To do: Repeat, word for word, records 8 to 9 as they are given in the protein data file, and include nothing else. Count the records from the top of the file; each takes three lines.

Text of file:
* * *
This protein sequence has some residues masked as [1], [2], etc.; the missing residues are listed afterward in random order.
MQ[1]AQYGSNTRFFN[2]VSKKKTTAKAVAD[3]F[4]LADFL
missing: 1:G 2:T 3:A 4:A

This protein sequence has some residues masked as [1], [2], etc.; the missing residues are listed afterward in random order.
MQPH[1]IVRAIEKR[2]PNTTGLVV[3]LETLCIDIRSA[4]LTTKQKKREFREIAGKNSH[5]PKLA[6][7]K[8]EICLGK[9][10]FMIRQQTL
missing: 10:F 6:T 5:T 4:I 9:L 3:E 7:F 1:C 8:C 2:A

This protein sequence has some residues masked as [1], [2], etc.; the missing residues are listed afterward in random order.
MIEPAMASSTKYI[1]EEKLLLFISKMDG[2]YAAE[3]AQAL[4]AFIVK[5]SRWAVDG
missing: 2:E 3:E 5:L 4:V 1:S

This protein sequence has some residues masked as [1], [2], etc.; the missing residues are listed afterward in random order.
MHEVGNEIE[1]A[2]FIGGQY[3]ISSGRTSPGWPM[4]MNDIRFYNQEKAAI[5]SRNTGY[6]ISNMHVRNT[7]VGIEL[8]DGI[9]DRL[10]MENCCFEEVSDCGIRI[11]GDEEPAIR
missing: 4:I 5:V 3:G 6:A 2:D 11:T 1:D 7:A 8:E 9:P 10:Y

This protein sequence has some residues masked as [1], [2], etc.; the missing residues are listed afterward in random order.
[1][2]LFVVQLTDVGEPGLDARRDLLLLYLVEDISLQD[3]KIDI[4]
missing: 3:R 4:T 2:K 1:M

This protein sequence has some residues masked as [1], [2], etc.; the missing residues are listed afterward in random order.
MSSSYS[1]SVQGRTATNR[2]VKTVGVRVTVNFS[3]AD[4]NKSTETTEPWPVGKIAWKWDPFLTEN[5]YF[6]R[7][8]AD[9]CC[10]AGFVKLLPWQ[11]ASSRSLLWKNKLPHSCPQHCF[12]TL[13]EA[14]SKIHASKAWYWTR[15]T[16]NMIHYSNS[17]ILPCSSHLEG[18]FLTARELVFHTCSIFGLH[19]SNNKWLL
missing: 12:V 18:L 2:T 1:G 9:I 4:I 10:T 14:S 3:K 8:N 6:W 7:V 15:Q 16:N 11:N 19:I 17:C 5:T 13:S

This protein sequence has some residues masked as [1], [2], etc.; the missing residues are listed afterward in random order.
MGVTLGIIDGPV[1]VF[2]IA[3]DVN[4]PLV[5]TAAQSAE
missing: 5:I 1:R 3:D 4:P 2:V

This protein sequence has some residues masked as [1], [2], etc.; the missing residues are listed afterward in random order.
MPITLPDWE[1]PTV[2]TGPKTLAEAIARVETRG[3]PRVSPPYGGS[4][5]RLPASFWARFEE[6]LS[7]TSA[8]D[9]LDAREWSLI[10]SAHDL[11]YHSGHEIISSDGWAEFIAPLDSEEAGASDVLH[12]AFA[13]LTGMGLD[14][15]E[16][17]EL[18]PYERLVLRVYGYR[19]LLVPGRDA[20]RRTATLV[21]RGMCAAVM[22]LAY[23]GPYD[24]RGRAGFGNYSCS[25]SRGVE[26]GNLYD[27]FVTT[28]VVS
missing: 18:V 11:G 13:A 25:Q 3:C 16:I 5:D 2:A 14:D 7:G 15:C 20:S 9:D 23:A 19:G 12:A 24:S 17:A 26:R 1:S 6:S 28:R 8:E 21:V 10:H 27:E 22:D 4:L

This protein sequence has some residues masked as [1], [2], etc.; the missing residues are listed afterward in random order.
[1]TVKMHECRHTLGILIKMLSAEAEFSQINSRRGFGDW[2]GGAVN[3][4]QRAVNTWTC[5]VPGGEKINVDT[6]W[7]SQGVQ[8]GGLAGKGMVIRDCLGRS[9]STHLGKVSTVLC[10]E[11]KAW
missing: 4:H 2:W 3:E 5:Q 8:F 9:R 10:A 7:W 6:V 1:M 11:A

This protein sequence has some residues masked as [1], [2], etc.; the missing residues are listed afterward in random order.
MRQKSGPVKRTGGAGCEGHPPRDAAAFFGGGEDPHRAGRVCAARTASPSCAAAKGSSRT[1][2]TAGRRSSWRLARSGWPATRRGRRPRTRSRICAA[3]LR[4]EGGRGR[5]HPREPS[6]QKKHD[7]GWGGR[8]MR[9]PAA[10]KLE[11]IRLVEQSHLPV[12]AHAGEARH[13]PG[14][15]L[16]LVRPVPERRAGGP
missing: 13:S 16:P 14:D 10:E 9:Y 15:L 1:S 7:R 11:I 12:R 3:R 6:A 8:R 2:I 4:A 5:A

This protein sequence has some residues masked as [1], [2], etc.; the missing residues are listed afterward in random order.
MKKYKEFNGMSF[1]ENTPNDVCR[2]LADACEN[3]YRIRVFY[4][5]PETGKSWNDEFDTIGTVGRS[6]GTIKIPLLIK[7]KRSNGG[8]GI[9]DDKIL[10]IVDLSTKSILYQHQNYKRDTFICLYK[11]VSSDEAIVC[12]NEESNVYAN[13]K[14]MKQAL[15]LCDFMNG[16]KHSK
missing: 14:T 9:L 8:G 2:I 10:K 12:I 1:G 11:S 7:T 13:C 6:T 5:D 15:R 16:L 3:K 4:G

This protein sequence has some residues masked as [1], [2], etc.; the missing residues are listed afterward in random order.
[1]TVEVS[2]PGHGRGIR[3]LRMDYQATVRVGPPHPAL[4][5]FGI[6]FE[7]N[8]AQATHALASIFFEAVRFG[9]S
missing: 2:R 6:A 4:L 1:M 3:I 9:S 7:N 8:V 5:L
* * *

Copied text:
This protein sequence has some residues masked as [1], [2], etc.; the missing residues are listed afterward in random order.
MPITLPDWE[1]PTV[2]TGPKTLAEAIARVETRG[3]PRVSPPYGGS[4][5]RLPASFWARFEE[6]LS[7]TSA[8]D[9]LDAREWSLI[10]SAHDL[11]YHSGHEIISSDGWAEFIAPLDSEEAGASDVLH[12]AFA[13]LTGMGLD[14][15]E[16][17]EL[18]PYERLVLRVYGYR[19]LLVPGRDA[20]RRTATLV[21]RGMCAAVM[22]LAY[23]GPYD[24]RGRAGFGNYSCS[25]SRGVE[26]GNLYD[27]FVTT[28]VVS
missing: 18:V 11:G 13:A 25:Q 3:C 16:I 5:D 2:A 14:D 7:G 15:C 20:S 9:D 23:A 19:G 12:A 24:S 17:A 26:R 1:S 6:S 28:R 8:E 21:V 10:H 27:E 22:D 4:L

This protein sequence has some residues masked as [1], [2], etc.; the missing residues are listed afterward in random order.
[1]TVKMHECRHTLGILIKMLSAEAEFSQINSRRGFGDW[2]GGAVN[3][4]QRAVNTWTC[5]VPGGEKINVDT[6]W[7]SQGVQ[8]GGLAGKGMVIRDCLGRS[9]STHLGKVSTVLC[10]E[11]KAW
missing: 4:H 2:W 3:E 5:Q 8:F 9:R 10:A 7:W 6:V 1:M 11:A